Debconf6 day -4: The Pyramids
Yesterday it became clear that the daytrip during the conference will not go to the Teotihuacan Aztec pyramids as it is too far, which is a shame. For that reason a small group of people organized a separate trip to Teotihuacan ("the Pyramids" from now on). 11 people boarded 3 taxis which we hired for the whole day for a price of 1500 pesos per taxi per day (~150 USD) which averaged to 410 pesos per person.
Before we left I managed to climb a stadium wall and take a couple of nice shots of a local vulcano and sneaky picture of Gunar running laps on the stadium at 7 in the morning with his wife. No wonder he looks so much better this year. (Comparison pictures will be put here)
I also managed to notice that we do not have Internet again. Manyana.
We ordered the taxis to arrive at 8:30, so when we gathered at the place at 8:40 we were expecting to have to wait a bit, but to our surprise the taxis were already there and waiting for us.
The drive took three hours. On a taxi. No wonder it was too far for a daytrip.
There is a lot of cars and a lot of roads in Mexico. People here are not too worried about fuel consumption here and it is not too surprising to me - the gas here costs between 6 and 8 pesos per liter. That might also be the reason why cars here are so incredibly loud - when a truck goes by on the road that is a couple kilometers away from the parliament tower in the hotel it sounds like a small plane is flying by nearby. Also the number of road is so huge and the structure is so chaotic that even taxi drivers did not know the route - they had to stop and ask for directions multiple times. Even when going back. Trying to stay on the same route. We got lost more then twice.
Along the way to the Pyramids we stopped for breakfast in small roadside place somewhere. It was a family owned place where you have cactus tortillas with different fillings heated up on a big metal plate that is heated up by burning wood. there also was coffee in large cups and soft drinks. Tortillas and soft drinks were 8 pesos each, coffee was 5 pesos and the beer that the girls went to get for us from other cafes along the road were 10 pesos each. Wonderful food for incredibly cheap prices. After we all ate we threw money in the pile according to how much each of us wanted to pay and gave it to the owner. She looked at them money and started protesting that is is much too much, but we insisted. Very heartwarming place.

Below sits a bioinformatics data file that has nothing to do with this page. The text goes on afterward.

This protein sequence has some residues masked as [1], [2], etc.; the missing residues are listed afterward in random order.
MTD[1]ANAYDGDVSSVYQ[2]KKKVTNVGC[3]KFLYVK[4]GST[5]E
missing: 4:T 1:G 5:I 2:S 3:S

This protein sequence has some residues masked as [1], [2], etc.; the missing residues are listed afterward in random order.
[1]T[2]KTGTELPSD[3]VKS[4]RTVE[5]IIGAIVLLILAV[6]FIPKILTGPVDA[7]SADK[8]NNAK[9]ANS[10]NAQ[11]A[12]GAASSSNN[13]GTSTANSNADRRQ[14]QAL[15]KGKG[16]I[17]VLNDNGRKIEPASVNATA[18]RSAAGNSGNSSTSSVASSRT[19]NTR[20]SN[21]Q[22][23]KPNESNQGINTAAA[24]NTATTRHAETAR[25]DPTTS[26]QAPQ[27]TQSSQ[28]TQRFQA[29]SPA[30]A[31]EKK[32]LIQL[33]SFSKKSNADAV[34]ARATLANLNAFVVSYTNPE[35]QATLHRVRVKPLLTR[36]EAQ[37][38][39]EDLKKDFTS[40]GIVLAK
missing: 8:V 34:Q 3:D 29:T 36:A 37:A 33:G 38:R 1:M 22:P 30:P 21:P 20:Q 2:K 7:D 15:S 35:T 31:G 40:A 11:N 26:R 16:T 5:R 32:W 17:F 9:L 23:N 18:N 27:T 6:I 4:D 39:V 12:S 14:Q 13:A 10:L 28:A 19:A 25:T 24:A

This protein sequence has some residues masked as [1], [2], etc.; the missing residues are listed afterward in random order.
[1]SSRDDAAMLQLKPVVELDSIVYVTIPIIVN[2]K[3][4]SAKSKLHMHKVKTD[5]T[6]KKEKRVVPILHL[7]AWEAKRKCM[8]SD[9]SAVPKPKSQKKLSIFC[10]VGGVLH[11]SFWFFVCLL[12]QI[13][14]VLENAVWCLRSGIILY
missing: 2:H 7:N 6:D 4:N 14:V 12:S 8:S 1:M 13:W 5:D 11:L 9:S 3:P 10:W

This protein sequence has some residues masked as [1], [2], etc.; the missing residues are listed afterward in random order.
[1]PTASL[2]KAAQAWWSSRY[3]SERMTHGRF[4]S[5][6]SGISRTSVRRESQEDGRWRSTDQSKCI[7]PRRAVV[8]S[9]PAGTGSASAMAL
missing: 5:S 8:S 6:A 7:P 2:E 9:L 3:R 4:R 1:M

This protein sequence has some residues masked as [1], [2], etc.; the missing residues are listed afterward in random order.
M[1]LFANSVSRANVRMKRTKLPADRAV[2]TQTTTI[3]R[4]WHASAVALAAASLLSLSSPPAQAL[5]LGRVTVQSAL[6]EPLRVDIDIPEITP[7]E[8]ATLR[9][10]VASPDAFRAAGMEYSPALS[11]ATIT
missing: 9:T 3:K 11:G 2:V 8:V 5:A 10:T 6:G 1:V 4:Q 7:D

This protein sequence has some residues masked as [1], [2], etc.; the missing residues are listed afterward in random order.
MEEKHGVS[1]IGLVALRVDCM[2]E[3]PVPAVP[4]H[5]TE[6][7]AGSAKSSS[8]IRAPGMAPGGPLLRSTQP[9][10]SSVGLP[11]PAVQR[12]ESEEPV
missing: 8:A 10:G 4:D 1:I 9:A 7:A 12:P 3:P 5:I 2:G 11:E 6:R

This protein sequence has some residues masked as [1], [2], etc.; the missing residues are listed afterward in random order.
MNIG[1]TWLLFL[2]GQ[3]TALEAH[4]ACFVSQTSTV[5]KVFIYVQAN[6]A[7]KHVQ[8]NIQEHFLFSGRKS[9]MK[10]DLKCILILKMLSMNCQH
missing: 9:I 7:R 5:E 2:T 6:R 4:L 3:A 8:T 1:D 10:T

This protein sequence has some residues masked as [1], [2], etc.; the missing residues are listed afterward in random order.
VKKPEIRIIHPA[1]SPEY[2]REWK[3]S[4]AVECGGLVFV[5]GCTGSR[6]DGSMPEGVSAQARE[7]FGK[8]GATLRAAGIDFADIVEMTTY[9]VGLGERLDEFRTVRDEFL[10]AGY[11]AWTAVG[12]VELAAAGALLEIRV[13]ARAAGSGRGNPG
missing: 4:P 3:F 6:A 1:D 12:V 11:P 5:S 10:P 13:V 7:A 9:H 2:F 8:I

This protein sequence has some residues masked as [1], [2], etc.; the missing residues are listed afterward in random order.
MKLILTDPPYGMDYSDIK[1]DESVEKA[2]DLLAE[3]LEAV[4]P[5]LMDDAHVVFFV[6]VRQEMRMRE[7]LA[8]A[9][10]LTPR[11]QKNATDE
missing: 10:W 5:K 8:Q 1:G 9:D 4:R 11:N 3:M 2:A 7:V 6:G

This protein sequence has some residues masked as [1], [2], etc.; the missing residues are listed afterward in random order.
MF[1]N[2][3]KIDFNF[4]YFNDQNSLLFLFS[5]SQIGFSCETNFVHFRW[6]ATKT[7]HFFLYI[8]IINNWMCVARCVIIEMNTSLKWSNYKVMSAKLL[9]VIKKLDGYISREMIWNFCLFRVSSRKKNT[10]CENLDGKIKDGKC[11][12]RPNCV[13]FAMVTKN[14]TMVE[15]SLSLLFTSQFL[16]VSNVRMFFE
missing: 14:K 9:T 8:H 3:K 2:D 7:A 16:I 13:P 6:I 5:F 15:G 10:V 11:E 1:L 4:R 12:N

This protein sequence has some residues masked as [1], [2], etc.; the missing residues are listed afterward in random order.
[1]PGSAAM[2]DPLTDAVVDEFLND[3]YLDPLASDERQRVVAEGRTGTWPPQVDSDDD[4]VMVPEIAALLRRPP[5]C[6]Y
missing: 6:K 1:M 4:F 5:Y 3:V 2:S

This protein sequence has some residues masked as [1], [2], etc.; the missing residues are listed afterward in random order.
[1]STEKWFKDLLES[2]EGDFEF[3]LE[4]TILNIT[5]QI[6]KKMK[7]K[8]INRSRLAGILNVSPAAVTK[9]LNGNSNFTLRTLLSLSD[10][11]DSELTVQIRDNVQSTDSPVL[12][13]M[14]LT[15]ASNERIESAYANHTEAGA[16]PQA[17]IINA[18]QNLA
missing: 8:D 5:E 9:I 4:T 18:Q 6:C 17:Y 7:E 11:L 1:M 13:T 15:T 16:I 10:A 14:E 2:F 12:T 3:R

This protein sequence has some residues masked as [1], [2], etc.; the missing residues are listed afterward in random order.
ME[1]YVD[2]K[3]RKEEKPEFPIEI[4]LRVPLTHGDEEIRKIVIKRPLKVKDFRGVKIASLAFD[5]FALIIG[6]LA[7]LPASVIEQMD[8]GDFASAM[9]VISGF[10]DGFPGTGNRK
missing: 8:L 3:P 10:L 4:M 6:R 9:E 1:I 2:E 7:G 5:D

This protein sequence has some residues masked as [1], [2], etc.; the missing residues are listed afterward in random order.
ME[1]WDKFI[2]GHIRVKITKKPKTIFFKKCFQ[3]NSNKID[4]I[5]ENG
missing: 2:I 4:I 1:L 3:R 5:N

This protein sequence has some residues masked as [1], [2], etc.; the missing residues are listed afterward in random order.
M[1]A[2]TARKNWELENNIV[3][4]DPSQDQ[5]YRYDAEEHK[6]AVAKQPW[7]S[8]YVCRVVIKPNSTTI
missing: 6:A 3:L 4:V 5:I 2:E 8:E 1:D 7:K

We bought large bottles of water and moved on.
It is quite hard to take good photos of the Mexican landscape because of two reasons: first there is huge number of large power lines going in all directions all across the land. And the other thing is the smog - you just can not take clear pictures of distant objects, the smoke or fog or something is covering the whole place. I suspect that it is related to the number of cars here, but I can not be entirely sure about that. I do not to intend to trash Mexico, but the fact is that Mexicans do. Along the roads near the Mexico City all roadsides are littered with all kinds of thrash - bottles, plastic bags, metal pieces, tires, ...
On the other hand I have noticed that Mexicans do like IT - in every small town I noticed a computer shop with Internet. Some shops even promptly have Tux painted on their walls. It is quite strange to see that every wall is used for some kind of announcement or advertisement. Even a barely standing wall in the middle of the field between towns was used as an advertisement platform for a hotel in one of the towns.